Tariffs Of Upto 212% Slapped On Australian Wine By China

China imposed import duties of up to 212 per cent on Australian wine starting Saturday. 

This measure was temporary in nature and was aimed at preventing of dumping of subsidised imports of Australian wine, said China’s commerce ministry.

The announced new tariffs will range from 107 per cent to 212 per cent and the latest step further aggravates the already sour trade relations between the two trading partners.

Australian imports including coal, sugar, barley and lobsters have been targeted by China in recent months because of political tensions. 

Subsidies are being used to sell Australian wine in the Chinese market compared to the prices of the same product in the home market, officials in China have argued in favour of the new tariffs.

According to Wine Australia, accounting for about 39 per cent of the total experts for the first nine months of 2020, China has turned out to be the biggest export market for Australia’s win.

Anti-dumping Investigations have been carried out by China for more than year now as in which the country examined the allegations that the prices of the Australian wines sold in China were lower than the prices of the same product in Australia.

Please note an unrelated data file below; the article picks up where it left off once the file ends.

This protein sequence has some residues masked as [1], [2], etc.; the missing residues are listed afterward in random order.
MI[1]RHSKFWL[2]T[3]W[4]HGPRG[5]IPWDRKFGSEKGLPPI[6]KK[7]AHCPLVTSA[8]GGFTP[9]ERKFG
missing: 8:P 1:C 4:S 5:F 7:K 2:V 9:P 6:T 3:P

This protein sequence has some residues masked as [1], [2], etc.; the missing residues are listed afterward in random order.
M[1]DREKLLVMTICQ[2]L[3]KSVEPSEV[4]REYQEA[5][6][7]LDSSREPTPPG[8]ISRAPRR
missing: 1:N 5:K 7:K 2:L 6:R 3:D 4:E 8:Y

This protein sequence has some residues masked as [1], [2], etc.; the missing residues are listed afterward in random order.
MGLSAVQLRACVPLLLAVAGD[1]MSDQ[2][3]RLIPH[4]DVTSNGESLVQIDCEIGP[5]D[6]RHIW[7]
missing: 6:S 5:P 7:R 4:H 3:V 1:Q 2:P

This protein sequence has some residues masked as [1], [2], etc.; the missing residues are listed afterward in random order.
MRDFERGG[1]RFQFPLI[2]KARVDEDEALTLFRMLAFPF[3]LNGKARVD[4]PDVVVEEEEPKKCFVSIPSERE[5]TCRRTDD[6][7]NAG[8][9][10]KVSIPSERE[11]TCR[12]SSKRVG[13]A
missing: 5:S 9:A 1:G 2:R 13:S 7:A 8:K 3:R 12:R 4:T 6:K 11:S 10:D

There was a 13 per cent drop in the shares of Treasury Wine Estates (TWE), one of the world’s biggest winemakers, after the announcement for the new tariffs was made.

Exports to China has been the major contributor to the huge business built by TWE, the maker of Penfolds and Wolf Blass, and according to estimates of analysts the exports of the company to China was worth A$4bn ($3bn) alone after six years of robust growth.

In addition to TWE, the announcement also singled out other Australian winemakers including Casella Wines and Australian Swan Vintage.

The time period of the new import tariffs was not specified by the Chinese commerce ministry.

The Australian government was “extremely disappointed” at the new tariffs, tweeted Australia’s agriculture minister David Littleproud kin reaction to the announcement.

“The Australian government categorically rejects any allegation that our wine producers are dumping product into China,” he said.

“Australian wine is hugely popular both in China and across the globe due to its high quality and we are confident that a full and thorough investigation will confirm this.”

Australian wine will be made unviable and unmarketable in China because of the new tariffs, said Australia’s trade minister Simon Birmingham.

“This is a very distressing time for many hundreds of Australian wine producers, who have built, in good faith, a sound market in China,” he said.

The idea of filing a complaint against China at the World Trade Organisation (WTO) on the issue was floated by Birmingham.

According to experts, the political relations between China and Australia have touched historic laws this year. In April this year, a global inquiry into the origins of the coronavirus was supported by Australia and according to Chinese diplomats, which effectively singled out China as being responsible for the pandemic.

(Adapted from BBC.com)

Categories: Economy & Finance, Geopolitics, Regulations & Legal, Strategy, Sustainability

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